I saw first hand how the legal system treated it’s domestic violence victims. I saw cases like mine where victims would be re-victimized and their abusers would live carefree lives. I lost a scholarship that I had attained while in nursing school during this time. The legal fees became too much to handle. My youngest son and I became homeless during this time. We were sleeping in two separate cars. I would be sleeping in my car at the Atlanta Airport and he would be in front of a friends house in Chamblee, GA. I was also trying to be supportive to my oldest son that was dealing with fear from a situation of being brutally beating by a Dekalb County, GA police officer that was a member of a gang. The officer mistook him for a fellow gang member. I remember asking God at this time why must I endure so much pain.
My life’s purpose changed the day I heard my question answered. After months of laying around dealing with PTSD and depression, I decided to again get on my knees and pray my prayer of “why”. A series of spiritual events would take place that would explain to me that I was being prepared for something wonderful. These pains of the past were necessary in order for me to know what my purpose was. I am here to serve those that have overcome an insurmountable amount of trials and are now giving back to their community. This is why I created the TV show “Emerging Beyond” with A’Cire. It gives a platform for those individuals to share their story in order to Encourage, Inspire, and Uplift other people in the community and worldwide. I am not only the host, but I am the creator, editor, and director. I host a radio show that is based on the same platform called “The A’Cire Show” that aired on 108 Praise Radio but is transitioning to podcast by Spring 2019. I also have a 501C3 organization called The Newby Resource Foundation. This foundation is being developed to help women who have been incarcerated as a result of defending themselves in a domestic violence situation get the resources they need in order to transition back into society. I’m still very much involved with acting, public speaking at events, and writing (Camouflaged Life was released December 2018), but my work in media that strives to better the community is my number one priority.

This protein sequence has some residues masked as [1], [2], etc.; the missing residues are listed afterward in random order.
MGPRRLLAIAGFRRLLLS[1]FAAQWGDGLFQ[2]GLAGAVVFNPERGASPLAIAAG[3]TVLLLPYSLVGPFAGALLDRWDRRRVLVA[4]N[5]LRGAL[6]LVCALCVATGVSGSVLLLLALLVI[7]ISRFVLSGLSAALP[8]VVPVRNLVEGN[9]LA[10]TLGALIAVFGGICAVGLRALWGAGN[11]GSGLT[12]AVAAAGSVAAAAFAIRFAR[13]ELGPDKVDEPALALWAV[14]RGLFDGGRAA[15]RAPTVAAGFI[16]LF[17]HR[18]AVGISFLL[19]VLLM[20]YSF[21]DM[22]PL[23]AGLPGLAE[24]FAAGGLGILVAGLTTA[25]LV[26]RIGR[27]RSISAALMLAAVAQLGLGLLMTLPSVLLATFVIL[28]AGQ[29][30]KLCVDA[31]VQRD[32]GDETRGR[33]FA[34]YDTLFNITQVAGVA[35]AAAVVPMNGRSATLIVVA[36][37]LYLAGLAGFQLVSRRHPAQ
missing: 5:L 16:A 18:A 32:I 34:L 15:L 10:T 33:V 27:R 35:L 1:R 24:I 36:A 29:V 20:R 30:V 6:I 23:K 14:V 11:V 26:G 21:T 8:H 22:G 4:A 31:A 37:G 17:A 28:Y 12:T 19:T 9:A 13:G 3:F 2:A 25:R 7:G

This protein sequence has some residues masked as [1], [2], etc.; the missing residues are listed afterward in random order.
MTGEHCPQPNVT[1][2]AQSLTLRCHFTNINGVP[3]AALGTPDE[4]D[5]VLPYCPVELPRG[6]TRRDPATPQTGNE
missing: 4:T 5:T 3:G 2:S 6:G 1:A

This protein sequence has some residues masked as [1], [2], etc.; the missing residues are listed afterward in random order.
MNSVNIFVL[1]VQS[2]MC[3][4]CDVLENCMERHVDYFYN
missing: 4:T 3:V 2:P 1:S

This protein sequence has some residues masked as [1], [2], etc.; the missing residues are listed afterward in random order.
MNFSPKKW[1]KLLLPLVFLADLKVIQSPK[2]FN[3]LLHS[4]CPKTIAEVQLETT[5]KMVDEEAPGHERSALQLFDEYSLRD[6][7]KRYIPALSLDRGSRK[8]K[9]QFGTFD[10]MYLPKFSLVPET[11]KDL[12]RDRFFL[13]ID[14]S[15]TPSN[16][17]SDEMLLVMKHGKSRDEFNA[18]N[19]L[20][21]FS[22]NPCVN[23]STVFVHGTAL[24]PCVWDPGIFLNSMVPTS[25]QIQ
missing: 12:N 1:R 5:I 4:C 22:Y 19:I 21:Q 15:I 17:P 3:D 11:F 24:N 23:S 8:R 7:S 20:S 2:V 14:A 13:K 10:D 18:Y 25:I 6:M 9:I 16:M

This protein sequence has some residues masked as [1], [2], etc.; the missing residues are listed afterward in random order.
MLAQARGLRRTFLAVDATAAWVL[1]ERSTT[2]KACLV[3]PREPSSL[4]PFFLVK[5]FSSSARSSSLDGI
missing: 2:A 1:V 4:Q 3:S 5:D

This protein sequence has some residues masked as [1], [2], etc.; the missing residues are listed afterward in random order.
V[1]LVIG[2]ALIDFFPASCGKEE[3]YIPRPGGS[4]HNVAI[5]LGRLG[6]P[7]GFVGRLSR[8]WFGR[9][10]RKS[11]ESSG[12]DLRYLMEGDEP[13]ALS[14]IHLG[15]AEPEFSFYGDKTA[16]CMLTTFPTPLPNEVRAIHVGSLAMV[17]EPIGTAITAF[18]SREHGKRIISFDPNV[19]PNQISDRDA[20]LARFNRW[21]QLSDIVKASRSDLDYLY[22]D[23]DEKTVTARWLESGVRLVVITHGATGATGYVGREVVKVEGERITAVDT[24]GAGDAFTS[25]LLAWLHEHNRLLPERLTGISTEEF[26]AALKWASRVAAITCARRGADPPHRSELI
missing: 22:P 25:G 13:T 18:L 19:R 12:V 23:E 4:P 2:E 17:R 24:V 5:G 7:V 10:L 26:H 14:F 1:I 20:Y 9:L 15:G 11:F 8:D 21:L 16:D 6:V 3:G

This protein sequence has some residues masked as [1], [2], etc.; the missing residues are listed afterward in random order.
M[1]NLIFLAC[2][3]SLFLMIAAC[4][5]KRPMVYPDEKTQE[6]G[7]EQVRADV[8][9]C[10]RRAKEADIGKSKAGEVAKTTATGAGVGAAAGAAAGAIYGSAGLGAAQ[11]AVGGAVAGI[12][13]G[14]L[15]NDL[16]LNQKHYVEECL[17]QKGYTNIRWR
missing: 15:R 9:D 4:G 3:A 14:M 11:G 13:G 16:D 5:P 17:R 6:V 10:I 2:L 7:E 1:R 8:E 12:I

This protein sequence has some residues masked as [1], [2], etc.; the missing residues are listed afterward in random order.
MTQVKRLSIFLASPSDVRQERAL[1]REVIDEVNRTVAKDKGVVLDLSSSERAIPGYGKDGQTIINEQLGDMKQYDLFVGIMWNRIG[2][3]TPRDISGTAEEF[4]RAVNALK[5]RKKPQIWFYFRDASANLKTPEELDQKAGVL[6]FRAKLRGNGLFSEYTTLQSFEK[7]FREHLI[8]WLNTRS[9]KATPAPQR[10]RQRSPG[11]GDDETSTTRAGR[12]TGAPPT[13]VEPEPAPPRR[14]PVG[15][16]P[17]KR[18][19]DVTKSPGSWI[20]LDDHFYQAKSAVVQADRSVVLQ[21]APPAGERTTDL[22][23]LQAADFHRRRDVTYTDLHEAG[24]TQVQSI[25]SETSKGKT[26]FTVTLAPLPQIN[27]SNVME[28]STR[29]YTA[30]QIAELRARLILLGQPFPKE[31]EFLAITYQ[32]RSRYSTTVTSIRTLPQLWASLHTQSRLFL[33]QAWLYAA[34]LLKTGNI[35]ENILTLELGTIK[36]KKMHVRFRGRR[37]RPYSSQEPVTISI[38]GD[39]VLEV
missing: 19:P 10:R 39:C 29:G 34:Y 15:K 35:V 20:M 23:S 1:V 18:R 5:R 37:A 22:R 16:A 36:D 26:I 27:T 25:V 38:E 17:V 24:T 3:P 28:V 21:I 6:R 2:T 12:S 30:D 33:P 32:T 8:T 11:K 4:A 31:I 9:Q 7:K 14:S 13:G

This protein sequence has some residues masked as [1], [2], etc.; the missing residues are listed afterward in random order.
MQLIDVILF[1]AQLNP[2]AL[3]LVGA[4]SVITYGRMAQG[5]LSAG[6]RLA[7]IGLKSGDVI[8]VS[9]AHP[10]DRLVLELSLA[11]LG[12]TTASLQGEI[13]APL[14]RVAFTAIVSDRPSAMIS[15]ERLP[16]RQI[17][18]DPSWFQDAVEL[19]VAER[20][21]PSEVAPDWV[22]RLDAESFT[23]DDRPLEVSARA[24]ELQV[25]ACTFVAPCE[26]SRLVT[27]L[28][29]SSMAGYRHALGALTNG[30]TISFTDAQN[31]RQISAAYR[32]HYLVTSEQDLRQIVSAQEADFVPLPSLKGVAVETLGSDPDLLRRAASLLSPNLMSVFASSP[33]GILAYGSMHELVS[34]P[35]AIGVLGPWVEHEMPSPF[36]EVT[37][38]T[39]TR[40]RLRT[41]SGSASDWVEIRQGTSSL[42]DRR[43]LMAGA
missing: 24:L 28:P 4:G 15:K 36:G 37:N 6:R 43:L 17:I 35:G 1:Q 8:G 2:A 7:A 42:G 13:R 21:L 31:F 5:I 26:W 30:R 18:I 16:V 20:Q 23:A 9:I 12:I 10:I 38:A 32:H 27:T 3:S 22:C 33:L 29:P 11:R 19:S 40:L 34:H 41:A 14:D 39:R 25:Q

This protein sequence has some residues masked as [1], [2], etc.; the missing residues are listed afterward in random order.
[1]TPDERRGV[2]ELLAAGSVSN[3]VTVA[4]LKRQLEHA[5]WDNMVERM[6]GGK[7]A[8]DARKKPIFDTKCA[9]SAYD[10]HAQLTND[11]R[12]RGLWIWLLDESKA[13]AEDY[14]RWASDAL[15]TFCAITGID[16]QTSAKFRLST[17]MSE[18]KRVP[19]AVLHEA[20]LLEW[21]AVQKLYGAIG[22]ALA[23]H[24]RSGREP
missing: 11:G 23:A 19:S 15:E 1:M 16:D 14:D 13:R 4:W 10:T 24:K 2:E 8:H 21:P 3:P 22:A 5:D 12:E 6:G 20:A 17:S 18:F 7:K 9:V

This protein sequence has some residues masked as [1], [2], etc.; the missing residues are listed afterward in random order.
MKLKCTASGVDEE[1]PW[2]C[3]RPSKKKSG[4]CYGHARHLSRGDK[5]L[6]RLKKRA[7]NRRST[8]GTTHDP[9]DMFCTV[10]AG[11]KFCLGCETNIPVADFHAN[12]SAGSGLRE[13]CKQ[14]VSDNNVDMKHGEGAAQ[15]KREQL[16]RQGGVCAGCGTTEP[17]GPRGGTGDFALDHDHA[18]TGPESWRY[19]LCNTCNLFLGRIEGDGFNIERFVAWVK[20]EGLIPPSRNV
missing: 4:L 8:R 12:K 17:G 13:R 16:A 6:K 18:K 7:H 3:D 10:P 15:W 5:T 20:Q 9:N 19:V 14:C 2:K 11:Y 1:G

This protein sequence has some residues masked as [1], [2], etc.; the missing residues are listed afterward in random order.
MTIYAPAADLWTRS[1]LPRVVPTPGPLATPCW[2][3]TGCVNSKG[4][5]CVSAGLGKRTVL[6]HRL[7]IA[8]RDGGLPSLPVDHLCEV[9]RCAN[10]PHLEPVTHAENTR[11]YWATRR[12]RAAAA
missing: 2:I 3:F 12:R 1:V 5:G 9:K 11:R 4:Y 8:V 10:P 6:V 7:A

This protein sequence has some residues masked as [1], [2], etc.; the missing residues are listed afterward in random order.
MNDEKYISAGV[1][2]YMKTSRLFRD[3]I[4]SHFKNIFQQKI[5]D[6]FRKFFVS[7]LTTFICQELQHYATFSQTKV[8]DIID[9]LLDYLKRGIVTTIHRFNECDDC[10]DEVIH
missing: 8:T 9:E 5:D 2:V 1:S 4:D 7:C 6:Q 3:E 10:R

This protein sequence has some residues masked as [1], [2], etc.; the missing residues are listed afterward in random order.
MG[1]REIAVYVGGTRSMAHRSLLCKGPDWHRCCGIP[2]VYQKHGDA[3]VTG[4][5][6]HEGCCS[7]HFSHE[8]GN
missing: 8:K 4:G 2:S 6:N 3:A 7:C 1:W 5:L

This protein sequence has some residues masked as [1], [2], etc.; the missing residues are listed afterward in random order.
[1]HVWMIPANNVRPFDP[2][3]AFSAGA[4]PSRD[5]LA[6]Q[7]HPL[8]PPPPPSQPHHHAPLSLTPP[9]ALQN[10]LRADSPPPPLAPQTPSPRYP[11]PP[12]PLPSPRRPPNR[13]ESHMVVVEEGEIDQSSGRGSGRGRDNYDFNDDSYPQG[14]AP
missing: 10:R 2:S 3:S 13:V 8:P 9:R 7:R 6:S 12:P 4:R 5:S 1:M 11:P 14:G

Most people would assume that growing up in the low-income area of a city leaves one with many disadvantages, however, I would beg to differ. In fact, I would say that the struggle teaches those of us willing to fight like that of Michael Vick, Allen Iverson, MiMi Faust, and Warrick Dunn (all are from the Newport News area) the advantage of learning how to survive during the storms of life. Trust me, I have had many storms, and yet I survive to help others survive.
Has it been a smooth road?
No. I fight everyday not to look back at the pain of surviving my childhood issues, the domestic violence and seeing a judicial system arrest a badly beaten woman along with her abuser due to mandatory arrest laws. The struggle is seeing how bad we treat each other and knowing that I can’t do anything fast enough to make a difference. If I could snap my fingers to help someone overcome the same pain I endured instantly, I would.
How do you think the industry will change over the next decade?
Everything in the entertainment industry is digital. Social media outlets and technology has made it easy for anyone that wants to put their ideas out there for the public can do so. I see the next 5-10 years as I do today. Who needs an executive in an office approving your film or television idea when technology says, “do it yourself.”
- Camouflagued Life 14.95 Available now on Amazon.com
Tracy Bumpers (red dress only)